The Kazakh film industry has been on a creative roll this year. Besides raking up awards at international festivals and organizing Kazakh cinema weeks in major world cities, perhaps the biggest headliner of 2022 was the development of domestic dubbing studios that had us eager to hear the sound of Marvel characters finally speaking in Kazakh.
From documentary films to comedies, we have seen every genre have its moment in the spotlight except one—animation.
In July of this year, the Ministry of Culture and Sports of Kazakhstan announced the creation of the Qazaq Animation artistic association. This newly formed organization had to fulfill an ambitious goal: announce 10 pilot projects by the end of 2022. In October, Qazaq Animation promised to deliver 20 short films.
Dilshat Rahmatullin, the head of Dala Animation studio with over a decade of experience in cinematography, became the general producer of the association. He talked to QazMonitor about the future of the country’s animation industry and how cartoons help to preserve the Kazakh culture code.
Why was Qazaq Animation created in the first place?
If we don't make films about our culture, our characters, our history, then no one else will. Any foreign cartoon comes with its own values and stories that promote a certain way of living. The aim of Qazaq Animation is, after all, to educate the younger generation.
When a child knows where they come from and the cultural code they carry, they become stronger. When a child loses their identity and their cultural code, they ‘dissolve’; they won’t understand whether they are Superman or Spiderman or Kung Fu Panda. I'm not against that kind of development, but some cartoons are not suitable for our audience. I think if we fill [the market] with successful projects, we'll find the right balance.
Children are now being brought up by screens. If Kazakhstan does not produce its own content for children, then our children will be brought up by other cultures. This is very detrimental. In 10-15 years, we could experience problems where we see our culture change before our eyes.
Guided by this principle, we came up with the initiative. As a result, we received support from the government and Qazaq Animation was formed. After 30 years of independence, we have finally established such a community. It is the center of Kazakhstan’s animation circle where we always listen and try to solve problems of the studios and creators. In the first year, we have launched 20 short films with state funding. The products are made entirely in Kazakhstan.
Why are you planning to launch short films? Won’t full-length pictures be more suitable for the audience?
Some suggested launching just a couple of full-length films and series. But we made the optimal decision–20 independent animated pilot projects. This will allow us to study the market. When we start promoting these pictures, we will see which of them gets the most positive feedback. Then, next year we'll launch those projects as series. That's the right thing to do because it would be difficult to create a series or a feature film without a vision.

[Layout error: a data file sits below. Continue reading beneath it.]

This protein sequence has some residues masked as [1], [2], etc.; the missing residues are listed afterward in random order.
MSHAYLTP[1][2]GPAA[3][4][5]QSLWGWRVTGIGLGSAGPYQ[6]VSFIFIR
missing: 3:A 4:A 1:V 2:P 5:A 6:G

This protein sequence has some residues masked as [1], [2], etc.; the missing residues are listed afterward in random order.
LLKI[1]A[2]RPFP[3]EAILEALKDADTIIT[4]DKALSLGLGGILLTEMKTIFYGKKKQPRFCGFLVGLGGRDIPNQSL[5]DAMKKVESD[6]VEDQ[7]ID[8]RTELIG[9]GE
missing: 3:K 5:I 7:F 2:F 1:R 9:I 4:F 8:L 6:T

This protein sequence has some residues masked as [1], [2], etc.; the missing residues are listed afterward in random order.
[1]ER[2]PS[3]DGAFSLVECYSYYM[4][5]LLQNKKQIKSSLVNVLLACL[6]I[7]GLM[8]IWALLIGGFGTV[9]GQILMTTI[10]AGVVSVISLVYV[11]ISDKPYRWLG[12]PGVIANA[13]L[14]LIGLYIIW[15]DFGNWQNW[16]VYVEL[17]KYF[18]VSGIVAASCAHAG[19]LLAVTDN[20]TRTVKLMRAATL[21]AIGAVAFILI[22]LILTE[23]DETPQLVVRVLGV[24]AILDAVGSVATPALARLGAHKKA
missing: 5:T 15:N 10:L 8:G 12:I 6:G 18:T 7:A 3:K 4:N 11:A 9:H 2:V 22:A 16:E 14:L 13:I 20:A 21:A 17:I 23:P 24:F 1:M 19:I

Now we have 20 projects in our arsenal. At least 50-60% of them should get audience acclaim. The works are also divided into subcategories by age to cover all age groups: +2, +6, and so on.
But I don't rule out the possibility that some ideas might turn into full-length films rather. There's already one example, by the way. Sac Studio is doing a five-minute picture from a script for a full-length feature. It will be like a teaser, and if it turns out to be presentable, it will serve as a springboard for the feature film.
How will the projects be promoted?
We will organize a presentation in Kazakhstan, and then we will participate in foreign film markets. The goal is to sell our films, generate our own money, and reach self-sufficiency. We will screen them in Dubai, Korea, and France. There are plans to organize Kazakh Animation Days and invite local and foreign producers.
First, we will cover the domestic market. In Kazakhstan, we will most likely organize free screenings and stream the films on kids’ channels as well as promote them on social media.
The Association also trains young Kazakhstani animators. How is the training process going?
We have a well-rounded approach to this matter. We invite specialists to share their experience with our animators. We organize master classes by these professionals. For example, we invited Oscar-nominee Konstantin Bronzit of Melnitsa studio. These things are an invaluable experience for companies that prepare pilots. They get the chance to discuss approved projects with these masters to identify problem areas and hone their skills.
We also plan to send students abroad for training at the expense of Qazaq Animation. We have selected students from various universities, and are now actively negotiating with Turkey, Poland, France and Spain. These will be short intensive programs helping emerging directors to learn the production process at big studios.